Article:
Slacklining is a sport created by rock climbers and boulderers to build muscle control and balance. It is similar to tight rope walking, but instead of rope, 1" webbing is used. The webbing is flat so a slackliner's foot doesn't roll off it. The rope is somewhat dynamic so it stretches when one stands on it. It is generally set a few feet off the ground, between trees less than 30 feet apart, but some are longer. Slacklines higher than 20 feet above the ground are called highlines. Some have been set up thousands of feet in the air.
Some students set them up in the Quad or on fields around campus. If you have a question or want to try it out, just ask! Climbers, boulderers, and slackliners are friendly by nature! It's pretty easy to learn, but hard to get good at it. Keep practicing!
Going to UCD next year, own a slackline (and other necessary gear) but never got good at it due to a lack of places to set up, eventually forgot how to do so. If I bring my gear, where can I relearn how to set up my line? — AdriannaA
Visit Outdoor Adventures anytime during business hours. There's almost always a slackline set up out front during good weather. The folks there would be more than happy to give you all the help you'd want. — ARWENNHOLD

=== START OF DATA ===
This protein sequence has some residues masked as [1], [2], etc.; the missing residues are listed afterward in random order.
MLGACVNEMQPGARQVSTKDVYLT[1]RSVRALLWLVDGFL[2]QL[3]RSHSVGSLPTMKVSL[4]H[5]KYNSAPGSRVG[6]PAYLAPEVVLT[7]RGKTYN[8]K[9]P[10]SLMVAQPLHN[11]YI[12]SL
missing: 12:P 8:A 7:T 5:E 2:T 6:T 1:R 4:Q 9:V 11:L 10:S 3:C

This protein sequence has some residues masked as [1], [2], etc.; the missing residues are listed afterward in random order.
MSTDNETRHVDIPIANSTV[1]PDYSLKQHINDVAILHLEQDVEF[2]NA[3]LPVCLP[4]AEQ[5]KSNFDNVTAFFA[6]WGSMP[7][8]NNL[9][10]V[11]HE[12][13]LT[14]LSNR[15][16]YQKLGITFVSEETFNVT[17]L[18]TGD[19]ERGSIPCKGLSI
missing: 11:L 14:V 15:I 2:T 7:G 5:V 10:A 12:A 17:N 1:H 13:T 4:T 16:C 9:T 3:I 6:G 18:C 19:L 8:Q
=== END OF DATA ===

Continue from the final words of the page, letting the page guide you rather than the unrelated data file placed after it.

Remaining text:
Davis Slackline Ordinance
In 2014, the City of Davis piloted new slackline regulations that limited slacklining in city parks to only three locations in Davis, (on in Oak Grove Park; one near Del Oro and Faro; and one near Anza, Catalina and Bella Casa). Slacklining is not allowed in any other public park within the City of Davis. Further regulations under this program require tree protection (basically soft material placed between the tree and the line), limit the height of the line to no more than 4' off the ground, and limit slacklining to daytime hours only. More information can be found here.